From hipsters to housewives, there is something universally appealing about The Low Anthem's traditional ly rooted yet innovative style. The Rhode Island-based group's organic, sincere and markedly pleasant tunes have landed them as the quintessential Americana group of the year. Their sound is highly distinguishable, with husky vocals and poetically crafted lyrics supported by a foundation of rich harmonies, heavy blues guitar, upright bass, drums and clarinet. Citing Tom Waits, Neil Young, and Bob Dylan as their main influences, The Low Anthem produce their folksy, layered sound with a tenacity for the natural--they have been known to forego PA systems and amplification in order to blend with their surroundings. "If there's a new definition of Americana, The Low Anthem have created it" (Bruce Warren- XPN).
Since the release of The Low Anthem's first self-titled album, they have undergone many positive changes, incorporating a growing dose of raw minimalist rock sound. The new edge was a great feature on their third and critically acclaimed record, "Oh My god, Charlie Darwin," an album that captured the deapth and beauty of folk Americana. Now, the follow up to Oh My God, Charlie Darwin shakes off some of thir their past wimsy and taps into something that is much more visceral and melancholic. Aptly called "Smart Flesh," the recent release sounds humanly organic, though as it treads on misty layers of sound that in turn sound moodily haunting, it is evident that they use their words and their music to dig deeper than anything superficially skin deep.
This is a band that must be experienced, here's your opportunity to catch them live!
The Low Anthem is on tour in support of their new album Smart Flesh. They play the Electric Factory in Philly with Iron & Wine On Thursday, April 21, and will play Live Friday Free At Noon from the Commonwealth Plaza at the Kimmel Center, as part of Philadelphia International Festival Of The Arts on April 22.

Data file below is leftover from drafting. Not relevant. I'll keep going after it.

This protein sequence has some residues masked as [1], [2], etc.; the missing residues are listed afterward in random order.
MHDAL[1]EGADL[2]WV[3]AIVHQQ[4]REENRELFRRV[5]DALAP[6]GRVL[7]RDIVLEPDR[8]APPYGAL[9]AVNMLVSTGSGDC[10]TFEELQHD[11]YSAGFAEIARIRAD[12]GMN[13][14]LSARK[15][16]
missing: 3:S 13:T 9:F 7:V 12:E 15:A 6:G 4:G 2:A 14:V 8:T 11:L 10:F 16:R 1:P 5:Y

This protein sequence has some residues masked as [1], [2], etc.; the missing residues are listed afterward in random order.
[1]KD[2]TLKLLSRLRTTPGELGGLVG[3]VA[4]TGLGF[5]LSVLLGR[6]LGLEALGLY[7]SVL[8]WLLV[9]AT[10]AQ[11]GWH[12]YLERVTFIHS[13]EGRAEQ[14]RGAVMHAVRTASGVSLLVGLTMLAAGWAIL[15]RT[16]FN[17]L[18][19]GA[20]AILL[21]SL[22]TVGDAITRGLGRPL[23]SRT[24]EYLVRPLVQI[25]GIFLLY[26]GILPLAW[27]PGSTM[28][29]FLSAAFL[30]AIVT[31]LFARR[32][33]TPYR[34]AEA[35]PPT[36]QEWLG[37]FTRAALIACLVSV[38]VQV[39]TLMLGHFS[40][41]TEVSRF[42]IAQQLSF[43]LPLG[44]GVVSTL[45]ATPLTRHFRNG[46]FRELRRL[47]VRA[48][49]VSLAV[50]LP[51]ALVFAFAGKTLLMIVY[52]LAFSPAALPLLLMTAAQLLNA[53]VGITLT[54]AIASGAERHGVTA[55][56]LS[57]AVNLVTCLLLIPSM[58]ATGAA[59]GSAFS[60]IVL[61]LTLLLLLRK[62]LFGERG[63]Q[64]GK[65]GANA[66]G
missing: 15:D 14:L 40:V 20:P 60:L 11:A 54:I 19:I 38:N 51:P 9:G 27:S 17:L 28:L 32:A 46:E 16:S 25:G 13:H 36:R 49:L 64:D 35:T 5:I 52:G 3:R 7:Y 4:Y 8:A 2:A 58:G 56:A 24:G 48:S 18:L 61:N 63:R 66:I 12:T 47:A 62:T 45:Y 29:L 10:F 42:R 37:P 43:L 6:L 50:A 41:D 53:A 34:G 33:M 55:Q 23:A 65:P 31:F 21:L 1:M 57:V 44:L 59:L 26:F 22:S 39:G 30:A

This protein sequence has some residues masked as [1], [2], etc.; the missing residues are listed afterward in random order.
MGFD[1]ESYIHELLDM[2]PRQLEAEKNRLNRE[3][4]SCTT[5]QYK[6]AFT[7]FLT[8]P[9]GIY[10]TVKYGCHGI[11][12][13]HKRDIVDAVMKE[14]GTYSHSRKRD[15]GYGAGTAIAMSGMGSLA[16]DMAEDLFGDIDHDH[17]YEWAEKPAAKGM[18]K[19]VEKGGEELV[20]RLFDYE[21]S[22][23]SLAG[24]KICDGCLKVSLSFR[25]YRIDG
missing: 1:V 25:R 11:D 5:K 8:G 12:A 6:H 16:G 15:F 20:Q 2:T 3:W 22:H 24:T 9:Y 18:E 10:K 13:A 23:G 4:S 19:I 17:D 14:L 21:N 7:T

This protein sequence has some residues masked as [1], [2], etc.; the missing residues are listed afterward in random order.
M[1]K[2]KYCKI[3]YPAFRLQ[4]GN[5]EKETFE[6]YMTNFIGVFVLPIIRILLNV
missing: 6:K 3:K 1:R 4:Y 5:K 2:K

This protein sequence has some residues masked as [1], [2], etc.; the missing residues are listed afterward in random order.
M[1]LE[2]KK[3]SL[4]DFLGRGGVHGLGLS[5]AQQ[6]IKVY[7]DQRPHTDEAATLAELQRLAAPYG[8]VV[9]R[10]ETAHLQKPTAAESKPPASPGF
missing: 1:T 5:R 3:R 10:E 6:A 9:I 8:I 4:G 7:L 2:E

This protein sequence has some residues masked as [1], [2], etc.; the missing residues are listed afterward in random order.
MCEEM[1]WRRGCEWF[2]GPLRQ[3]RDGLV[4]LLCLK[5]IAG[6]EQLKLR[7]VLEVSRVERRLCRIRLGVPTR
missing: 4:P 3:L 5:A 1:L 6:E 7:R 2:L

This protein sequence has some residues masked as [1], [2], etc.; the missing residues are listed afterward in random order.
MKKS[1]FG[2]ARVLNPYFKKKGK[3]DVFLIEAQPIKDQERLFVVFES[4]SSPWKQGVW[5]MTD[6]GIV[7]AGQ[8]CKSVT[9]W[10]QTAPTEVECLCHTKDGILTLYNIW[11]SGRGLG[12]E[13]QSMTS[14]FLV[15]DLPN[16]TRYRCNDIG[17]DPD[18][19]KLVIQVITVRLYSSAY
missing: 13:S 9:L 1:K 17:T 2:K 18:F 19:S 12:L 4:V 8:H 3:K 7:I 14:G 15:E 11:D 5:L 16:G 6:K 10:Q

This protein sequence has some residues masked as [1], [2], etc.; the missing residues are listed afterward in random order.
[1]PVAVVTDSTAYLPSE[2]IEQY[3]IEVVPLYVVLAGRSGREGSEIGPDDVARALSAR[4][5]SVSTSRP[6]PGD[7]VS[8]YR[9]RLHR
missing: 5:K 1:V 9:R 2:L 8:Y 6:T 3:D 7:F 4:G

With her early works teaming with folk and jug band styles, Eilen Jewell has since explored everything from country gospel, blues, R&B and even 60's inspired garage rock.
Her story begins as early as age 7, when the singer-songwriter became increasingly fascinated by classical music. Picking up her first guitar at 14, she went straight to writing songs and performing them at local farmers' markets and bars. Now in her early 30's, she has become far more than just a local talent. After she released her official debut Boundary County in 2006, Jewell was instantly compared to the likes of Lucinda Williams and Gillian Welch, a comparison that holds true due to her emotional voice and heartpouring writing style. Today, she is a national favorite.
Since her last album, Eilen Jewell went to a small cabin in Idaho where, enclosed in isolation, she crafted a particularly moody and somber upcoming album. Calling the album, and in essence herself, Queen of the Minor Key, she wears her somber mood with utmost pride. And with the help of various guests for her backup band, her goal to make this record "even more real, more heartfelt, than the one before it," has become a reality. The album is set for release this coming June, and we are glad to have her welcome the stage for this week's XPN Free at Noon performance, live from the Kimmel Center Plaza and Philadelphia International Festival of the Arts on April 15, 2011.